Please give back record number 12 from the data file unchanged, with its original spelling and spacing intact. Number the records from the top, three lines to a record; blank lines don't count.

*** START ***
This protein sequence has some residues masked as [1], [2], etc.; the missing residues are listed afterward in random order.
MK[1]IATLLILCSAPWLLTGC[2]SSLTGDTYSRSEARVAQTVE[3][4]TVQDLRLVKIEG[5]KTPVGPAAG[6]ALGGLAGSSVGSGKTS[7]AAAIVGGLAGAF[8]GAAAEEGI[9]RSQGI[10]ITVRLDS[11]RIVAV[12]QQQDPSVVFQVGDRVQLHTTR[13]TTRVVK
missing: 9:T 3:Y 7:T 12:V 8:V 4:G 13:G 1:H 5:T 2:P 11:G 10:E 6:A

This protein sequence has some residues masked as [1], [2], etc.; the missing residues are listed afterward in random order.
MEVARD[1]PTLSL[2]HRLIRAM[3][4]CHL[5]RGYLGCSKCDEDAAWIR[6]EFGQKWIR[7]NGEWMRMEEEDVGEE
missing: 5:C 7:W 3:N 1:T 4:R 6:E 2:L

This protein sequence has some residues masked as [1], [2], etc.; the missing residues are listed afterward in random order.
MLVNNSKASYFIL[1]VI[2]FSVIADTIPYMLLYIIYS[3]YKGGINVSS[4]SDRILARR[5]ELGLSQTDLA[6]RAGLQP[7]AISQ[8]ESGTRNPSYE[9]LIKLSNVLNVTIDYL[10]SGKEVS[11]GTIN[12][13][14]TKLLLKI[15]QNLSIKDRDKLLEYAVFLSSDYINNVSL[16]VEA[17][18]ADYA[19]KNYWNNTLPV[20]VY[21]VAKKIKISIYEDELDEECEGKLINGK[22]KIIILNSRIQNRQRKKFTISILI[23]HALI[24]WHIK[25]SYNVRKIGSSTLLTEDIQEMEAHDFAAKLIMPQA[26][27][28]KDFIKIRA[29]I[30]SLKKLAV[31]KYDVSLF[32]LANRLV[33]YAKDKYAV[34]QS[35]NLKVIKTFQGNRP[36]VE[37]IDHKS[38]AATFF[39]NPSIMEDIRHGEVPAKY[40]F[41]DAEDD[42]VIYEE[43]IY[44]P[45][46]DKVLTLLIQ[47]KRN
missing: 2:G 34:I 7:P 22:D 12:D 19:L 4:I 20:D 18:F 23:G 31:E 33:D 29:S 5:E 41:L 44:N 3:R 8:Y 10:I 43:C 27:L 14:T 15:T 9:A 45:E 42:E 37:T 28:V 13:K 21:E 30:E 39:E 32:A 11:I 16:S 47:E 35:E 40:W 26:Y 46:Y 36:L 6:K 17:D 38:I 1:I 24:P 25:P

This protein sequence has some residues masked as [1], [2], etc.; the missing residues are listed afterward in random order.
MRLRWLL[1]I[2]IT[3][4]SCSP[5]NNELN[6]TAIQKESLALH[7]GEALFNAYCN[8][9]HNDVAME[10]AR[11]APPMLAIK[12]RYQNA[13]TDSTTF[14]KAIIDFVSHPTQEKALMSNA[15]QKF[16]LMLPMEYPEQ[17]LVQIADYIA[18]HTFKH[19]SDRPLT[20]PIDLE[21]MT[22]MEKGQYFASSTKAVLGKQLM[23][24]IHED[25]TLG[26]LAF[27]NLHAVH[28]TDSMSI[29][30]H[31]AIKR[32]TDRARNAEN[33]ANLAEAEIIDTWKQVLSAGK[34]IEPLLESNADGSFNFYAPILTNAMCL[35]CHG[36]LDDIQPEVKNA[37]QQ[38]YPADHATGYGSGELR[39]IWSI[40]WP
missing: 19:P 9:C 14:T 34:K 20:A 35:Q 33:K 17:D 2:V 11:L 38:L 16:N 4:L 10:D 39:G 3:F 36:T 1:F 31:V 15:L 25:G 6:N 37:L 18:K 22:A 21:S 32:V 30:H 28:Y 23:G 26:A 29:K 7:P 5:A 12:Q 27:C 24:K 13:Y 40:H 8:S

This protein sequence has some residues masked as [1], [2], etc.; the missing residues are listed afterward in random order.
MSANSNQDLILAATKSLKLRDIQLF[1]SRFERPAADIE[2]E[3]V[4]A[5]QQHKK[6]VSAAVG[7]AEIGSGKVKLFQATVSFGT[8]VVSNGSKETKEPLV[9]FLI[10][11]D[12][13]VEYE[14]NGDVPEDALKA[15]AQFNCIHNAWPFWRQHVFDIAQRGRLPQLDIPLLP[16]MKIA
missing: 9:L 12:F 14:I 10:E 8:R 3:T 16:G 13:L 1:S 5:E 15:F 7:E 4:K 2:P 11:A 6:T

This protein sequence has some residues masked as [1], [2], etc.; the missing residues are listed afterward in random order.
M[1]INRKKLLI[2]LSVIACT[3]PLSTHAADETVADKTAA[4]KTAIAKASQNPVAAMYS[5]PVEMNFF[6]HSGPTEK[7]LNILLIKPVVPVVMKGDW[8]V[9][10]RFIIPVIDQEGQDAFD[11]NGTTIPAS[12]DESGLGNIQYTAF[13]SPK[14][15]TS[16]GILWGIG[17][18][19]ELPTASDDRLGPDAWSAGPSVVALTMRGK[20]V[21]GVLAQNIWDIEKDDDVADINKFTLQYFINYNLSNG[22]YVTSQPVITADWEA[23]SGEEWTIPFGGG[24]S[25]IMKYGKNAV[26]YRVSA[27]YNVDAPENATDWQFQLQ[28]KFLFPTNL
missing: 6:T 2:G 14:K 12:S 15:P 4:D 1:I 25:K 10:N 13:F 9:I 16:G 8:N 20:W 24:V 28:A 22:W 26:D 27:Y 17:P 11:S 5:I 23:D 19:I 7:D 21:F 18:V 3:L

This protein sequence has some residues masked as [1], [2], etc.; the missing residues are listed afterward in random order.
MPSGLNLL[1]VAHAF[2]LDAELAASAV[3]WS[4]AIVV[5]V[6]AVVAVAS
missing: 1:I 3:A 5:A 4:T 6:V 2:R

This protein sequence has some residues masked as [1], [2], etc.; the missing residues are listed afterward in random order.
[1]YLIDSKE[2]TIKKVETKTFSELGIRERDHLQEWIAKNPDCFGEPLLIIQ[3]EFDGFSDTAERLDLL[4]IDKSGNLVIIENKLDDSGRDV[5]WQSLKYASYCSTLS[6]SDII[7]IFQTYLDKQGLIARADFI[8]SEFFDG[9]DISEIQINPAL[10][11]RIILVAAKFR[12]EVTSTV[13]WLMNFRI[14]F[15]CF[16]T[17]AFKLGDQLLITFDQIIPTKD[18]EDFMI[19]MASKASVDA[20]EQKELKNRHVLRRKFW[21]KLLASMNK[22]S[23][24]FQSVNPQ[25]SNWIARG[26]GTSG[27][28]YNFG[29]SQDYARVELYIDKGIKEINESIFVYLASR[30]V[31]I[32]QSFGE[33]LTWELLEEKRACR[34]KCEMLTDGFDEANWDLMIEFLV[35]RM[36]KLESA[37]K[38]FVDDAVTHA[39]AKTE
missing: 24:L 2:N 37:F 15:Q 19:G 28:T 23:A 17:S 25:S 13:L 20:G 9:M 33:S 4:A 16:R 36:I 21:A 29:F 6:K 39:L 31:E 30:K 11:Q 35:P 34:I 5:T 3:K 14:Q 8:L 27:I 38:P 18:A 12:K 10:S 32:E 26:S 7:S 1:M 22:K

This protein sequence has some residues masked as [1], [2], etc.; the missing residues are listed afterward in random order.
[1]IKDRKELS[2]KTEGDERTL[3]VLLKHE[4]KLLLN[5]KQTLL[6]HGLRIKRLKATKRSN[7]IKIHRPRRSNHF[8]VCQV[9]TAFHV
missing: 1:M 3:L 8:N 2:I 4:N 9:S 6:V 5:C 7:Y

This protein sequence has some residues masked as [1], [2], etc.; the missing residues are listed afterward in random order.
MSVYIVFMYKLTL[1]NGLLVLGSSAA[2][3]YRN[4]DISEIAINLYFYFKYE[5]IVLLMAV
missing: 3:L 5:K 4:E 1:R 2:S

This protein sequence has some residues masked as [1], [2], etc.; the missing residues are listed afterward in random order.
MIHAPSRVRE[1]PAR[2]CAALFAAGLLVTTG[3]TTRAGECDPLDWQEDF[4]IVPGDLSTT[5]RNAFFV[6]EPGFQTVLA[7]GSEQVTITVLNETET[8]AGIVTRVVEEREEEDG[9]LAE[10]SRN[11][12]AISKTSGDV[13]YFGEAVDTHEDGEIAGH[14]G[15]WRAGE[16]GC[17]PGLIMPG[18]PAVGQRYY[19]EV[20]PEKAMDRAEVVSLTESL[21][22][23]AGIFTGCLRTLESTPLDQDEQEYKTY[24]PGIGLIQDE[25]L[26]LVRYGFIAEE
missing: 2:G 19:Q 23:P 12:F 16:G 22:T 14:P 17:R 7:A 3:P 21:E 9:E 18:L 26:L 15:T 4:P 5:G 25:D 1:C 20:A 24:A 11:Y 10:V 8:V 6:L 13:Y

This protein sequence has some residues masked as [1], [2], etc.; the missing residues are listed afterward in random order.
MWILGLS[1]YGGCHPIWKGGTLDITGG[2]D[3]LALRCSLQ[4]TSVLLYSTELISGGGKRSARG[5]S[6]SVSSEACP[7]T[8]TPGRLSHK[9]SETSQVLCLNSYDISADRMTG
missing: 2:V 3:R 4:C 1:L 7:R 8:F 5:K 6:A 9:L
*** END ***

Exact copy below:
This protein sequence has some residues masked as [1], [2], etc.; the missing residues are listed afterward in random order.
MWILGLS[1]YGGCHPIWKGGTLDITGG[2]D[3]LALRCSLQ[4]TSVLLYSTELISGGGKRSARG[5]S[6]SVSSEACP[7]T[8]TPGRLSHK[9]SETSQVLCLNSYDISADRMTG
missing: 2:V 3:R 4:C 1:L 7:R 8:F 5:K 6:A 9:L